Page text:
Page:Black's Law Dictionary (Second Edition).djvu/997

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R. In the signatures of royal persons, “R.” is an abbreviation for “rex” (king) or “regina” (queen.) In descriptions of land, according to the divisions of the govern- mental survey, it stands for “range.” Ot- tumwa, etc., R. Co. v. McWilliams, 71 Iowa, 164, 32 N. W. 315.

R. G. An abbreviation for Regula Generalis, a general rule or order of court; or for the plural of the same.

R. L. This abbreviation may stand either for “Revised Laws” or “Roman law.”

R. S. An abbreviation for “Revised Stat- utes.”

RACE. A tribe, people, or nation, be- longing or supposed to belong to the same stock or lineage. ‘Race, color, or previous condition of servitude.” Const U. S., Am. xv.

RACE-WAY. An artificial canal dug in the earth; a channel cut in the ground. Wilder v. De Cou, 26 Minn. 17, 1 N. W. 48 The channel for the current that drives a water-wheel. Webster.

RACHAT. In French law. The right of repurchase which, in English and American law, the vendor may reserve to himself. It is also called “réméré.” Brown.

RACHATER. L. Fr. To redeem; to repurchase, (or buy back.) Kelham.

RACHETUM. In Scotch law. Ransom; corresponding to Saxon “weregild,” a pecun- lary composition for an offense. Skene; Jacob.

RACHIMBURGII. In the legal polity of the Salians and Ripuarians and other Germanie peoples, this name was given to the judges or assessors who sat with the count in his mallwm, (court,) and were gen- erally associated with him in other matters. Spelman.

RACK. An engine of torture anciently used in the inquisitorial method of examin- ing persons charged with crime, the office of which was to break the limbs or dislocate the joints.

RACE-RENT., A rent of the full value of the tenement, or near it. 2 Bl. Comm. 43.

RACK-VINTAGE. Wines drawn from the lees. Cowell.

RADICALS. A political party. The term arose in Eingland, in 1818, when the popular leaders, Hunt Cartwright, and oth- ers, sought to obtain a radical reform in the representative system of parliament. Bol- ingbroke (Disc. Parties, Let. 18) employs the term in its present accepted sense: “Such a remedy might have wrought a radical cure of the evil that threatens our constitution,” etc. Wharton.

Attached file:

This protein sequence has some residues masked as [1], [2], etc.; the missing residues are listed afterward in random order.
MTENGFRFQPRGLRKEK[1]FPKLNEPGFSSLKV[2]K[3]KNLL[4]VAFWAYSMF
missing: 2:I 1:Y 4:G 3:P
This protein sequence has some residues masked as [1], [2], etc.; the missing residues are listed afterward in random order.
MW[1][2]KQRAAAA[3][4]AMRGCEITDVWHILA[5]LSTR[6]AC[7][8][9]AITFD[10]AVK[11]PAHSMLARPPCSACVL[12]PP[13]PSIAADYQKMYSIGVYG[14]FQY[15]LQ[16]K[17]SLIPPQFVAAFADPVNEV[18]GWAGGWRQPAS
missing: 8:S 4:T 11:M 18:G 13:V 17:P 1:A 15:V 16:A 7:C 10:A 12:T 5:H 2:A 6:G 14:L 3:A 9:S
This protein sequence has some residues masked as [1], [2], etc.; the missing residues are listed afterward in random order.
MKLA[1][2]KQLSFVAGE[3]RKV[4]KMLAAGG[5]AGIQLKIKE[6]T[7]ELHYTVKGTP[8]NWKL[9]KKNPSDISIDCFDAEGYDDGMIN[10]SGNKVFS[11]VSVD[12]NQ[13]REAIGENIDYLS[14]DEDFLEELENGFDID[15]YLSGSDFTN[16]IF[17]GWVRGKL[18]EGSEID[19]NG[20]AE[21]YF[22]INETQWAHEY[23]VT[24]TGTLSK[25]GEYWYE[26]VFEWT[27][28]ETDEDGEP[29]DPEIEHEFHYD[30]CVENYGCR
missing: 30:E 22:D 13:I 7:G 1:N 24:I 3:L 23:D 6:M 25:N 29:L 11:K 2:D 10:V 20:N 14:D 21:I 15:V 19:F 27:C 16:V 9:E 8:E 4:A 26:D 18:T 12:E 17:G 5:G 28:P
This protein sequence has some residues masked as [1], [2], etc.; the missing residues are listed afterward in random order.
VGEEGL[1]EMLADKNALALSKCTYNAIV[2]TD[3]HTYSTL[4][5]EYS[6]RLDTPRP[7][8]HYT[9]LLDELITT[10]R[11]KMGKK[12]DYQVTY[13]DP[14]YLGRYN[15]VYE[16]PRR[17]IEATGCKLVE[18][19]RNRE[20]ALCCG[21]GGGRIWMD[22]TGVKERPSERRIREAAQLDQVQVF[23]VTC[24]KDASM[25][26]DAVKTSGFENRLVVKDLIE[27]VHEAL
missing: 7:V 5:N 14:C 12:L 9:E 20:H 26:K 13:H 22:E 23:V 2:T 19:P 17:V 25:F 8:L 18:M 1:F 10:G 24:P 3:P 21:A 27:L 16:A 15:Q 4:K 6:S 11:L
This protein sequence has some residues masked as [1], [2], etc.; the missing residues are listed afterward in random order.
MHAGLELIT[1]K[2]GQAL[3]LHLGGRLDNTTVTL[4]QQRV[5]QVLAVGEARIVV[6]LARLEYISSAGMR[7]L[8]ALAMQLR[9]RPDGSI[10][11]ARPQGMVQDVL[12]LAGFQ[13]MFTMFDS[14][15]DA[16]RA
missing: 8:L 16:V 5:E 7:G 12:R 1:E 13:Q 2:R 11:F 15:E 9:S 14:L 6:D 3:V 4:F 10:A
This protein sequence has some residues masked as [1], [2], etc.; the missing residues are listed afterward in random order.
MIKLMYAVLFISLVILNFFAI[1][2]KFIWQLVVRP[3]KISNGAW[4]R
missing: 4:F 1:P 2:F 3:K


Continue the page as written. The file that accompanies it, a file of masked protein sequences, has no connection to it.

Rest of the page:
RADOUB. In French law. A term in- cluding the repairs made to a ship, and a fresh supply of furniture and victuals, muni- tions, and other provisions required for the voyage. 3 Pard. Droit Commer. § 602.

RAFFLE. A kind of lottery in which several persons pay, in shares, the value of something put up as a stake, and then deter- mine by chance (as by casting dice) which one of them shall become the sole possessor of it. Webster; Prendergast v. State, 41 Tex. Cr. R. 358, 57 8. W. 850; State vy. Ken- non, 21 Mo. 264; People v. American Art Union, 7 N. Y. 241.

A raffle may be described as a species of “adventure or hazard.” but is held not to be a lottery. State v. Pinchback, 2 Mill, Const. (S. C.) 180.

RAGEMAN. A statute, so called, of jus- tices assigned by Edward I. and his coun- cil, to go a circuit through all England, and to hear and determine all complaints of in- juries done within five years next before Michaelmas, in the fourth year of his reign. Spelman.

Also a rule, form, regimen, or precedent.

RAGMAN’S ROLL, or RAGIMUND'’S ROLL. A roll, called from one Ragimund or Ragimont, a legate in Scotland, who, sum- moning all the beneficed clergymen in that kingdom, caused them on oath to give in the true value of their benefices, according to which they were afterwards taxed by the court of Rome. Wharton.

RAILROAD. A road or way on which iron or steel] rails are laid for wheels to run on, for the conveyance of heavy loads in cars or carriages propelled by steam or other motive power. The word “railway” is of ex- actly equivalent import.

Whether or not this term includes roads operated by horse-power, electricity, cable- lines, etc., will generally depend upon the context of the statute in which it is found The decisions on this point are at variance. —Railroad commission. <A body of commis- sioners, appointed in several of the states, to reculate railway traffic within the state, with power, generally, to regulate and fix rates, see to the enforcement of police ordinances, and sometimes assess the property of railroads for taxation. See Southern Pac. Co. v. Board of Railroad Com’rs (C. C.) 78 Fed. 252.

RAILWAY. In law, this term is of ex

actly equivalent import to “railroad.” See